Degree Type

Dissertation

Date of Award

2013

Degree Name

Doctor of Philosophy

Department

Agricultural and Biosystems Engineering

First Advisor

Robert C. Brown

Second Advisor

Jacek A. Koziel

Abstract

A commercially applicable measurement technique for measuring volatile organic compounds (VOCs) in hot process gas streams was developed. The method was validated by quantifying the amount "tar" in a syngas stream generated from a pilot-scale gasification reactor and gas cleaning process development unit (PDU) and comparing the value to that of conventional measurements. Conventional approaches to measuring VOCs suffer from extensive amounts of equipment and require substantial preparation time in the lab before data are recovered. This makes them impractical for use in rapid process monitoring and drastically inhibits attempts to optimize new tar removal techniques for syngas. The novel method is capable of sampling directly from process piping and provides results within the time-resolution of the analytical equipment (typically 1-2 h for mass spectrometry or flame ionization detection).

The method is based on time-weighted average solid-phase microextraction (TWA-SPME) theory. Testing the theory on a lab scale system for the analytes of interest (benzene, toluene, styrene, indene, and naphthalene) yielded important limitations to the technique using high temperature (>115C) process environments. The TWA-SPME method was applied on the pilot-scale (20 kg/h of switchgrass feed) PDU within appropriate sample extraction conditions dictated by the lab-scale testing. The method returned results within 10% of the conventional impinger approach for most analytes, and within 20% for all analytes downstream of the gas cleaning unit. When coupled with a new rapid measurement technique for heavy tar using a pressure cooker, the new method is capable of providing the concentration of tar for any syngas stream in an hour or less compared to the conventional method that requires several days for wet-chemical analysis. Additional applications of the technique are currently underway including the measurement of key light VOCs generated in a free-fall pyrolysis reactor in an attempt to gain valuable process kinetics data. An extension of this research is based on the development of a method for measurement of VOCs at much higher temperatures (exceeding 300C) using an internally-cooled SPME fiber.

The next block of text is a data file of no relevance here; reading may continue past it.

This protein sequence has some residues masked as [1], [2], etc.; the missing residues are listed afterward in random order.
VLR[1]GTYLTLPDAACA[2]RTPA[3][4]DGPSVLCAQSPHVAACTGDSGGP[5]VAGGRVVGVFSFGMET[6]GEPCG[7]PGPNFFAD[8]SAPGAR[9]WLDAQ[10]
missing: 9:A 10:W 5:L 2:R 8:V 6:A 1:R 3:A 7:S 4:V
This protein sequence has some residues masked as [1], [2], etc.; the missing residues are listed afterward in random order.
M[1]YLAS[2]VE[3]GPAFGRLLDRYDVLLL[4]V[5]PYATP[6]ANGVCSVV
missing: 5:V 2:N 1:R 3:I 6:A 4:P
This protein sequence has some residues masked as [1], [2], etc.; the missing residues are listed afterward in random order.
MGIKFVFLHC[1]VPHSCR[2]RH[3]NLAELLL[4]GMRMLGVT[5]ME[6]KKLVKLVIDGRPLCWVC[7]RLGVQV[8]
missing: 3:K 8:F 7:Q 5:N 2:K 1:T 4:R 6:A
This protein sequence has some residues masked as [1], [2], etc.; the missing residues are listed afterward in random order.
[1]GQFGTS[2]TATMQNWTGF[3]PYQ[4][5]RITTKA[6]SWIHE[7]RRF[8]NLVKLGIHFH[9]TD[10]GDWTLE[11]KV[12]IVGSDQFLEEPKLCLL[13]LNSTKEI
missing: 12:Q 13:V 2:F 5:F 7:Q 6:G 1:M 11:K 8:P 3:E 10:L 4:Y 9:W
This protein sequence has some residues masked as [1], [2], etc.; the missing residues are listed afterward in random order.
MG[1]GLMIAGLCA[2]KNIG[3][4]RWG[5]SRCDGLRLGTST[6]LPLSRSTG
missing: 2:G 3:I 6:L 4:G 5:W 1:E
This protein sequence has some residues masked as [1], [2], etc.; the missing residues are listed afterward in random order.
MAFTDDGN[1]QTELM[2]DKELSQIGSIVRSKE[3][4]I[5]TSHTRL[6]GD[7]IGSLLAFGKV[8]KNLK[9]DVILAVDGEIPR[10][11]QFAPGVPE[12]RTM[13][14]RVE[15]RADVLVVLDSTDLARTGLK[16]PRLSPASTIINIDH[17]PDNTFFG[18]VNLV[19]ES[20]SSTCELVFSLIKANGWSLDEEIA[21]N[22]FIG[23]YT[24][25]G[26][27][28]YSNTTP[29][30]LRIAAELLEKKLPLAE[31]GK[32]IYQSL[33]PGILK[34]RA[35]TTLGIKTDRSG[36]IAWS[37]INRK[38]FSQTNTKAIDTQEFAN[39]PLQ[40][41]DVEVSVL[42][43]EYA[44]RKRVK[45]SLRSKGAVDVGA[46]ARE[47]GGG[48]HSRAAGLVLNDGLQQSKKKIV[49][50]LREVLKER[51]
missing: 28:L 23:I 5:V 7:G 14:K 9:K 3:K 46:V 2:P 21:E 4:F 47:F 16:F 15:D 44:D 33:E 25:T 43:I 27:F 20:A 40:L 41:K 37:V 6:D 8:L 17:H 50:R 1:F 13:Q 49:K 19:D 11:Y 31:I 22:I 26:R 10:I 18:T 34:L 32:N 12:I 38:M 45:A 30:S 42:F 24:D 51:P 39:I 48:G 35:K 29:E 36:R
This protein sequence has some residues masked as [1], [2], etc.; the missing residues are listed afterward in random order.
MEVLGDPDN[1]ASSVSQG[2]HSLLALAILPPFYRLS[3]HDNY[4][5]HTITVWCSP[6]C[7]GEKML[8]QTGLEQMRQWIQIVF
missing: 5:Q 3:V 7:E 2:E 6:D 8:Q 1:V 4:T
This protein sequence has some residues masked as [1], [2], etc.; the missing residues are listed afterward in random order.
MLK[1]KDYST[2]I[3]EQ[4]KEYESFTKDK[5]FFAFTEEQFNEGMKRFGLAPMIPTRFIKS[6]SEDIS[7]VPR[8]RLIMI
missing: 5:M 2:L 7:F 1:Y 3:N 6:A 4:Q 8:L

DOI

https://doi.org/10.31274/etd-180810-1622

Copyright Owner

Patrick John Woolcock

Language

en

File Format

application/pdf

File Size

228 pages

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